Article

Mst4 and Ezrin Induce Brush Borders Downstream of the Lkb1/Strad/Mo25 Polarization Complex

Hubrecht Institute, KNAW and University Medical Centre, Utrecht, The Netherlands.
Developmental Cell (Impact Factor: 10.37). 05/2009; 16(4):551-62. DOI: 10.1016/j.devcel.2009.01.016
Source: PubMed

ABSTRACT The human Lkb1 kinase, encoded by the ortholog of the invertebrate Par4 polarity gene, is mutated in Peutz-Jeghers cancer syndrome. Lkb1 activity requires complex formation with the pseudokinase Strad and the adaptor protein Mo25. The complex can induce complete polarization in a single isolated intestinal epithelial cell. We describe an interaction between Mo25alpha and a human serine/threonine kinase termed Mst4. A homologous interaction occurs in the yeast Schizosaccharomyces pombe in the control of polar tip growth. Human Mst4 translocates from the Golgi to the subapical membrane compartment upon activation of Lkb1. Inhibition of Mst4 activity inhibits Lkb1-induced brush border formation, whereas other aspects of polarity such as the formation of lateral junctions remain unaffected. As an essential event in brush border formation, Mst4 phosphorylates the regulatory T567 residue of Ezrin. These data define a brush border induction pathway downstream of the Lkb1/Strad/Mo25 polarization complex, yet separate from other polarity events.

Download full-text

Full-text

Available from: Peter Hornbeck, Jun 22, 2015
0 Followers
 · 
202 Views
  • Source
    [Show abstract] [Hide abstract]
    ABSTRACT: The apicobasal polarity of enterocytes determines where the brush border membrane (apical membrane) will form, but how this apical membrane faces the lumen is not well understood. The electrical signal across the epithelium could serve as a coordinating cue, orienting and polarizing enterocytes. Here we show that applying a physiological electric field (EF) to intestinal epithelial cells, to mimic the natural EF created by the transepithelial potential difference, directed phosphorylation of the actin-binding protein ezrin, increased expression of intestinal alkaline phosphatase (ALPI, a differentiation marker) and remodelled the actin cytoskeleton selectively on the cathode side. In addition, an applied EF also activated ERK1/2 and LKB1, key molecules in apical membrane formation. Disruption of the tyrosine-protein kinase transmembrane receptor Ror2 suppressed activation of ERK1/2 and LKB1 significantly and subsequently inhibited apical membrane formation in enterocytes. Our findings indicate that the endogenous EF created by the TEP may act as an essential coordinating signal for apical membrane formation at a tissue level, through activation of LKB1 mediated by Ror2/ERK signalling.
    Development 06/2014; 127(15). DOI:10.1242/jcs.146357 · 6.27 Impact Factor
  • Source
    [Show abstract] [Hide abstract]
    ABSTRACT: The tumor suppressor Lkb1/STK11/Par-4 is a key regulator of cellular energy, proliferation, and polarity, yet its mechanisms of action remain poorly defined. We generated mice harboring a mutant Lkb1 knockin allele that allows for rapid inhibition of Lkb1 kinase. Culturing embryonic tissues, we show that acute loss of kinase activity perturbs epithelial morphogenesis without affecting cell polarity. In pancreas, cystic structures developed rapidly after Lkb1 inhibition. In lung, inhibition resulted in cell-autonomous branching defects. Although the lung phenotype was rescued by an activator of the Lkb1 target adenosine monophosphate-activated kinase (AMPK), pancreatic cyst development was independent of AMPK signaling. Remarkably, the pancreatic phenotype evolved to resemble precancerous lesions, demonstrating that loss of Lkb1 was sufficient to drive the initial steps of carcinogenesis ex vivo. A similar phenotype was induced by expression of mutant K-Ras with p16/p19 deletion. Combining culture of embryonic tissues with genetic manipulation and chemical genetics thus provides a powerful approach to unraveling developmental programs and understanding cancer initiation.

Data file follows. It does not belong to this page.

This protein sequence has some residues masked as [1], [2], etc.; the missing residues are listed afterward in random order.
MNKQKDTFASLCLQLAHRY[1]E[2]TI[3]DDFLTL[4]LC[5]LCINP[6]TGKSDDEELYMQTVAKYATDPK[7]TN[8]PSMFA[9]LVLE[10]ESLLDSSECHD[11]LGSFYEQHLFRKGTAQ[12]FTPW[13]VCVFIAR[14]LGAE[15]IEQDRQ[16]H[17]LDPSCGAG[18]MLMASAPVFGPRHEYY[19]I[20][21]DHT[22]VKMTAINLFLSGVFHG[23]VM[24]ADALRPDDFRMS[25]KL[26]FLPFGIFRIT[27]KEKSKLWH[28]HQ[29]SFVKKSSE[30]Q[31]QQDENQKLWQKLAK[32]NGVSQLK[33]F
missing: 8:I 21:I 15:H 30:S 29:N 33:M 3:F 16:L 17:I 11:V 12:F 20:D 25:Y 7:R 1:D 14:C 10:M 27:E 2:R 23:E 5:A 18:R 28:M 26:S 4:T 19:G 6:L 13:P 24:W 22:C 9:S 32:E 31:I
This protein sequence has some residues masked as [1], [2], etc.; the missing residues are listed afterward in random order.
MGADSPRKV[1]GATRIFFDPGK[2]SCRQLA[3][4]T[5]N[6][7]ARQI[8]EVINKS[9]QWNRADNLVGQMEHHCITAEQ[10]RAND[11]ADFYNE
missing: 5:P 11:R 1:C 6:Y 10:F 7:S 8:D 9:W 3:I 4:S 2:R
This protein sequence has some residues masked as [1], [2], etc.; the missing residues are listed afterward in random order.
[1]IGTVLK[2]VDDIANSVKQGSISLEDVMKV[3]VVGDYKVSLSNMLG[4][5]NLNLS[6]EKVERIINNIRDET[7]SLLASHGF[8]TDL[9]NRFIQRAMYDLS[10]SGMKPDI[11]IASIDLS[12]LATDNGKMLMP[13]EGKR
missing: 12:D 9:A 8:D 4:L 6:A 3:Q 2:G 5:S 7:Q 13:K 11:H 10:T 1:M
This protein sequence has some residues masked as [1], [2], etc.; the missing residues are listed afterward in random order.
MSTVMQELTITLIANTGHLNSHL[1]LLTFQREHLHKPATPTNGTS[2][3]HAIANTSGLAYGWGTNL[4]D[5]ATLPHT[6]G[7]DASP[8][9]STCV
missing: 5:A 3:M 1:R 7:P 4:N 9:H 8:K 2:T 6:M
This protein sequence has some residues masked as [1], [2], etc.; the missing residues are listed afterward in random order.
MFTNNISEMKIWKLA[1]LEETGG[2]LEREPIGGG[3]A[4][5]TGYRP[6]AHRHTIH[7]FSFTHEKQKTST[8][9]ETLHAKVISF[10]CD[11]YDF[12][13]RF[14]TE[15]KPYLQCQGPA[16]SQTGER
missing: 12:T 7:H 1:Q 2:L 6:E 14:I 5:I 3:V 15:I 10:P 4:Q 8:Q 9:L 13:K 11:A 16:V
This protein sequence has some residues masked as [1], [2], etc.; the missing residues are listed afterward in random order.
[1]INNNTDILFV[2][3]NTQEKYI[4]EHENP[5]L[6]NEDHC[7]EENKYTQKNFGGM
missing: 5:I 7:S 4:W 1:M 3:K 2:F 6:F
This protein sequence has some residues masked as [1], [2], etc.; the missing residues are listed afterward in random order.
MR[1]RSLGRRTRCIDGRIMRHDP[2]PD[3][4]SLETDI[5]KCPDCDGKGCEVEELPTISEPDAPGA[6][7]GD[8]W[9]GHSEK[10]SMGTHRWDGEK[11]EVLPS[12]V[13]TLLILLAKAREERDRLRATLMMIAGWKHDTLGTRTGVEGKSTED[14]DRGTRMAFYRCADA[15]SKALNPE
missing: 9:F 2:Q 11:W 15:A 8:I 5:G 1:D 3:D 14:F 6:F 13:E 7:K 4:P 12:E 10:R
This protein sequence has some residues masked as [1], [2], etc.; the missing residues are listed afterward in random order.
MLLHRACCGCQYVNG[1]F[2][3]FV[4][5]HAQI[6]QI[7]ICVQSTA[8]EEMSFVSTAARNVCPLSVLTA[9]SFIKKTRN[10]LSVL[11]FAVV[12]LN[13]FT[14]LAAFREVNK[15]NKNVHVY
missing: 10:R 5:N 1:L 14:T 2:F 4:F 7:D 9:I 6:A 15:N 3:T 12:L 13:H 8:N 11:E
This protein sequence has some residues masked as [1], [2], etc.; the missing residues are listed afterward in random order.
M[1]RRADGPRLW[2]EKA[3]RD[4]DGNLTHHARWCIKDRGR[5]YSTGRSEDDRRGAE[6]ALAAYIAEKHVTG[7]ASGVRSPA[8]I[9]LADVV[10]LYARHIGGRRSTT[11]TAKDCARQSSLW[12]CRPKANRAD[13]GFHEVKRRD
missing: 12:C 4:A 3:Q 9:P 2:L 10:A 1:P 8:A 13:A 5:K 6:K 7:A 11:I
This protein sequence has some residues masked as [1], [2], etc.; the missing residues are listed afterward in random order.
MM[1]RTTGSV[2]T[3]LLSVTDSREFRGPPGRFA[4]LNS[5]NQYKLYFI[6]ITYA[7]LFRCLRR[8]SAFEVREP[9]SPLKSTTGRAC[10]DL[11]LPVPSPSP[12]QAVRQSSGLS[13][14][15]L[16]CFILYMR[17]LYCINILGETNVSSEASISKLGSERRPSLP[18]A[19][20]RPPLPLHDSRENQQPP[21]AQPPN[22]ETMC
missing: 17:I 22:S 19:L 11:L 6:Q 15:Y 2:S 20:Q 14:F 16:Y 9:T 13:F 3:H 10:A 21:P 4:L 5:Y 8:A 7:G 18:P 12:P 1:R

The Journal of Cell Biology 12/2012; 199(7):1117-30. DOI:10.1083/jcb.201208080 · 9.69 Impact Factor
  • Source
    [Show abstract] [Hide abstract]
    ABSTRACT: Ezrin is a multifunctional protein that connects the actin cytoskeleton to the extracellular matrix through transmembrane proteins. High ezrin expression is associated with lung metastasis and poor survival in cancer. We screened small molecule libraries for compounds that directly interact with ezrin protein using surface plasmon resonance to identify lead compounds. The secondary functional assays used for lead compound selection included ezrin phosphorylation as measured by immunoprecipitation and in vitro kinase assays, actin binding, chemotaxis, invasion into an endothelial cell monolayer, zebrafish and Xenopus embryonic development, mouse lung organ culture and an in vivo lung metastasis model. Two molecules, NSC305787 and NSC668394, that directly bind to ezrin with low micromolar affinity were selected based on inhibition of ezrin function in multiple assays. They inhibited ezrin phosphorylation, ezrin-actin interaction and ezrin-mediated motility of osteosarcoma (OS) cells in culture. NSC305787 mimicked the ezrin morpholino phenotype, and NSC668394 caused a unique developmental defect consistent with reduced cell motility in zebrafish. Following tail vein injection of OS cells into mice, both molecules inhibited lung metastasis of ezrin-sensitive cells, but not ezrin-resistant cells. The small molecule inhibitors NSC305787 and NSC668394 demonstrate a novel targeted therapy that directly inhibits ezrin protein as an approach to prevent tumor metastasis.
    Oncogene 06/2011; 31(3):269-81. DOI:10.1038/onc.2011.245 · 8.56 Impact Factor